You also know that I can get carried away. Feeling the dumbbells in my hands, the music pumping through my body, I start to feel invincible. Feeling the heaviness of my breath, my feet meeting the pavement, I feel energized, awake…

And so I push you. I push you hard. One more set. One more rep. One more step…

Body, I’m so sorry. I’m sorry for ignoring your gentle whispers, for beating you up. I’m sorry for neglecting your needs, for pretending you didn’t even have any.

I’m sorry for getting frustrated with you and wishing you’d work harder. I’m sorry for comparing you to others, and measuring your worth by the actions you perform.”

So many of us can relate to this in some way or another. At so many moments during recovery I was struck with an overwhelming, poignant sense of sorriness for my body, a desire to apologize to it. Nice to see another blogger putting it into words so aptly.

On that note, I wish you a lovely Sunday, friends.

xo

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    9 Comments
  1. Hi Gena,
    I just wanted to tell you that your book is absolutely incredible. I bought it a month ago when I was visiting my boyfriend in the US, and I have been reading and rereading it so many times. & the recipes are so good! I have tried many of them already but I still have so many left to try. Also your blog is such a grat blog. I am in recovery from an ed, and reading your blog helps me. By reading your blog I realize I am not alone, and there is a way out. & I also love your honesty. That is probably what I like the most about you blog.

    • Heidi, what a phenomenally kind note. Thanks for letting me know you love the book! I am so grateful.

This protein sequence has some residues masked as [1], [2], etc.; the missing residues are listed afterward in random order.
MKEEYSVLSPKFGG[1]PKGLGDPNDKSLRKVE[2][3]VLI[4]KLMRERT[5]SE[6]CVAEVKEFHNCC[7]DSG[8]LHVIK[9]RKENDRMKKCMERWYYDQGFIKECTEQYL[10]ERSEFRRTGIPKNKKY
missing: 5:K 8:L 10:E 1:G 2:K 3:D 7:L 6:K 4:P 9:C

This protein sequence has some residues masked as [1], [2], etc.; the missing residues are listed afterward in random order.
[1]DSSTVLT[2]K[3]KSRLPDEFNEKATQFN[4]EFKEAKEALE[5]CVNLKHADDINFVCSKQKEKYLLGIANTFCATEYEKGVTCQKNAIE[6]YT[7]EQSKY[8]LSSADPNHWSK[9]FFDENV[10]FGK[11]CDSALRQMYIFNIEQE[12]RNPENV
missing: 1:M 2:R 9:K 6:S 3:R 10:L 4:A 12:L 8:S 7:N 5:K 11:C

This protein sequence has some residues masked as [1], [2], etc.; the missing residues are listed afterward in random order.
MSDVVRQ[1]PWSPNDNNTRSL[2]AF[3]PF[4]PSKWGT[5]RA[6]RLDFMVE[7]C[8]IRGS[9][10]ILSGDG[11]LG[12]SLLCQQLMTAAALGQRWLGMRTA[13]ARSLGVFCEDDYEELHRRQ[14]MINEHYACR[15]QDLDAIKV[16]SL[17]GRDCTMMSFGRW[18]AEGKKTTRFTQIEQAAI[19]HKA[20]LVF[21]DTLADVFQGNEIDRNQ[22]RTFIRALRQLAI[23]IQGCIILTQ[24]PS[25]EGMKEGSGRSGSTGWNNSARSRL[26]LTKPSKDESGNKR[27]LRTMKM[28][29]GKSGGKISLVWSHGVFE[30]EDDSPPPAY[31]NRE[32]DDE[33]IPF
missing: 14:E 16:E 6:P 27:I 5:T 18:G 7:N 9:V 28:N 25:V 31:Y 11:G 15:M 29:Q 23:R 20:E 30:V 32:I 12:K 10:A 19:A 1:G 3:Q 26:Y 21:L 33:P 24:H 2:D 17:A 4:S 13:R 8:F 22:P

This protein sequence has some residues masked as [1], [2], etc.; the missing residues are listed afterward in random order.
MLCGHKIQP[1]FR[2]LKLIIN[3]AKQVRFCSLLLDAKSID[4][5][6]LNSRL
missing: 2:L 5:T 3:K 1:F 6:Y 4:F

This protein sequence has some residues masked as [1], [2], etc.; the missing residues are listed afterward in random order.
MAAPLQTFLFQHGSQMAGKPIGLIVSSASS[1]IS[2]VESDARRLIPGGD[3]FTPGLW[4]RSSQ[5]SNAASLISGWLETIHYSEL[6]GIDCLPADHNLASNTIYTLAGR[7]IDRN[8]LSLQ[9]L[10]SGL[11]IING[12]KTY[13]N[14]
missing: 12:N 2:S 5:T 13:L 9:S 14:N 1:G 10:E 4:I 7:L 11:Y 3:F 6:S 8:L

Yours,

      Gena <3

  2. Great recipes and thought-provoking articles as usual! I had that NYT article on milk in the pipeline for my weekly roundup and still may post it next week. I thought it was fairly balanced, which was nice because after that meta analysis published in the BMJ I’ve seen a lot of extremism on both sides of the argument. I read the meta analysis and was disappointed by it (especially since it came from my alma mater at the Karolinska Institute). Having worked for the last year on a similar study I know the rigours that should go into it, and I’m astounded that they extrapolated 20 years of data from a single FFQ. Anyways, I don’t think that dairy should be pushed as something that desperately is needed for good health, and nor do I think it should be demonized. Every thing in moderation!

  3. I am totally digging McKel’s recipe as I am planning a one stop dish, that looks amazing. Thanks for sharing the lovely dear body letter, I know I can relate and it’s a good reminder to be kind to ourselves. Happy Holidays:)

  4. Great recipes. I’ve got my eye on that apple pie!

    I also saw the milk study/research outcome the other day. I’m glad it got some good cover. Now here’s hoping more people give plant-milk a try instead.